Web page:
Why Checking Your Teen’s Grades Online May Be Causing Them to Fail
In the past, report card day was filled with anticipation.
For some kids, it was a moment of triumph. Holding their straight-A report card and watching their parents’ eyes fill with pride was worth all of their hard work. Other kids would race off the bus, hoping to have time to hide the evidence of their slipping or poor school performance before their parents got home.
Those days are now gone. Today, parents have 24/7 access to their child’s grades online, and it sounds like a great set-up. You can see how your child is doing in school by checking missing assignments, test grades, and homework points. Your child can’t make excuses or lie about his or her grades because it’s all there on the screen.
Hypothetically, it should be motivating for teens. They know their parents are watching. If they want to avoid being grounded for poor grades, they should work hard and keep their grades up. Unfortunately, it doesn’t seem to work that way.
In my therapy practice, I work with teens and their parents on a number of school-related concerns. However, the parent portal (or online grade access) seems to be one of the top offenders. Teens complain that their parents check the portal too often; parents state that without the portal, they would have no idea what is going on at school. Teens complain that their parents don’t trust them to get their grades up by the end of the semester – and many parents seem to agree.
Problems with Checking Your Teen’s Grades Online
It raises anxiety.
For teens who struggle with performance or test anxiety, having constant knowledge of their grades adds to their worries, rather than offering relief. While they try to do well, their feelings of anxiety prevent them from doing their best. They may even stop turning in homework assignments because they are worried that they are not perfect.
When you see missed assignments and missing grades online, your own anxiety may start to increase. You may start to worry about your teen’s college scholarships and future employment. Your own feelings of anxiety may add to the anxiety your teen is already feeling. Instead of being motivating, they begin to fear your response to their grades, and your pressure to “get these grades up” ends up backfiring.
It shifts responsibility.
Before computer portals, teens were expected to have some knowledge of their grades. They were expected to turn in their homework on time and ask for help if needed. Parents were usually only included in this process if a teacher had a specific concern. Teens may have chosen not to get additional help or may have bombed a test because they didn’t study. The consequences of these actions were not usually seen until report cards were issued. Now, parents are more involved than ever. Concerned about falling grades, parents make suggestions for ways their child can improve their grade, and some even call teachers to make sure their teen is not being unfairly graded or to ask for extensions for projects. While this seems helpful, it actually takes the responsibility off the teen and puts it on the parents. Teens sit back, waiting for their parents to bail them out of another jam.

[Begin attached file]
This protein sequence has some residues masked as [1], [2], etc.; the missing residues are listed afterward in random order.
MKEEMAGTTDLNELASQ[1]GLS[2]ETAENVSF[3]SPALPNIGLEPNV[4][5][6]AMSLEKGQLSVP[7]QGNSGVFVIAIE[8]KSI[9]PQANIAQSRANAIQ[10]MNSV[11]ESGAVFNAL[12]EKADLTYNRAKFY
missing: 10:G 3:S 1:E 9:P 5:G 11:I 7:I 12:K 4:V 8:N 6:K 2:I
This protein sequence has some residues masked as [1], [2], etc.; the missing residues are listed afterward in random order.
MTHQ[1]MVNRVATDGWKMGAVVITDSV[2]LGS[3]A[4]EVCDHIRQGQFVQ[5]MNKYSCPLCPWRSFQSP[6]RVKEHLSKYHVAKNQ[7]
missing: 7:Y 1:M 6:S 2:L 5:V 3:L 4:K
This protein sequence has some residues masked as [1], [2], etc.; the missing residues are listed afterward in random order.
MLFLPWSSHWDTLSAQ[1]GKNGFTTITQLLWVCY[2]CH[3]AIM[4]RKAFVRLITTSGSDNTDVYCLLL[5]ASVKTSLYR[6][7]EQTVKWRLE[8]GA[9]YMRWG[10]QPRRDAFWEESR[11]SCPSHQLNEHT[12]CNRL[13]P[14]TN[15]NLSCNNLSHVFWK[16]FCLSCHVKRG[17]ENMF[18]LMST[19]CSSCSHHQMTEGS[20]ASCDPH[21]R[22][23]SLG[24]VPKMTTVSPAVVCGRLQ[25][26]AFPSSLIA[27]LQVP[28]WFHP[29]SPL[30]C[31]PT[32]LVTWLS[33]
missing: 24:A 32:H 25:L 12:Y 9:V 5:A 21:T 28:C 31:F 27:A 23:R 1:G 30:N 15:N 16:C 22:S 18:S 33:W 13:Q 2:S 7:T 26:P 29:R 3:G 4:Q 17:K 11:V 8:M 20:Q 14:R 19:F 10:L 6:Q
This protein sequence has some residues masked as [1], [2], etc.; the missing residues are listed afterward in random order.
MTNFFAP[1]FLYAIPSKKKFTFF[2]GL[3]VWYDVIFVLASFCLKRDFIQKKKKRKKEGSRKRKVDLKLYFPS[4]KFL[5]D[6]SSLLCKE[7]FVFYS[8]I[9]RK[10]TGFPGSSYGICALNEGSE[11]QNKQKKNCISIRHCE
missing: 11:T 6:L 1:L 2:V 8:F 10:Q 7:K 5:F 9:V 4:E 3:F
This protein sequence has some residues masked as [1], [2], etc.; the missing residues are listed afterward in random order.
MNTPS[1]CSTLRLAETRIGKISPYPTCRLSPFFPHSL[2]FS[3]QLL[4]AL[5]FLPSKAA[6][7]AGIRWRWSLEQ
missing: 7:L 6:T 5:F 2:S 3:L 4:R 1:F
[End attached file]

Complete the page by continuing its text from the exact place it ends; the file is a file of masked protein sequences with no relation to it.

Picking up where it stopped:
It damages relationships.
In many cases, having too much focus on grades becomes a sore spot between parents and teens. Teens feel that all their parents care about is school, and parents feel that their teen doesn’t care enough. Instead of working harder to please them, many teens use failing grades or poor school performance as a way to “get back at” their parents. They seem to say, “You think I am a failure, ok, I’ll fail. Now are you happy?”
Tips for Using the Parent Portal
If you do have online access to your teen’s school performance status, there are several steps you can take to make it a positive experience:
- Work Collaboratively: Talk with your teen about using the portal as a tool to stay on track. Discuss ways that the portal can be helpful and ways that it may get in the way of success. If the portal becomes a source of tension, re-evaluate how it is being used.
- Check Periodically: It may be tempting to check the portal on a daily basis. Instead, use it as a general overview of your teen’s semester. This sends the message to your teen that you understand there will be bad test days and that doesn’t necessarily mean failure in a class.
- Put the Ball in Their Court: If you notice glaring patterns or failing grades, chances are, your teen is aware of these issues, too. Rather than drilling your teen on their plan to raise the grade, offer to help, if needed, but make sure your teen is the one who ultimately decides what to do.
- Focus on Effort Rather than Results: Show your support by focusing on ways that your teen showed improvement or effort, rather than focusing on the final grade. Notice when homework has been turned in consistently or when test averages improve, even if the grade is not perfect.
- Seek Help if Concerned: Slipping grades or failing classes can be a sign of something bigger. If you are concerned about your teen, seek help from a mental health provider. Helping your child manage feelings of anxiety or depression will ultimately help them succeed in school.
About the Author:
Nicole Schwarz is a Licensed Marriage and Family Therapist and Parent Coach in St. Louis, Missouri. She loves to help parents feel less stressed and more confident as their children grow from toddlers to teens. Please visit her blog: www.ImperfectFamilies.com
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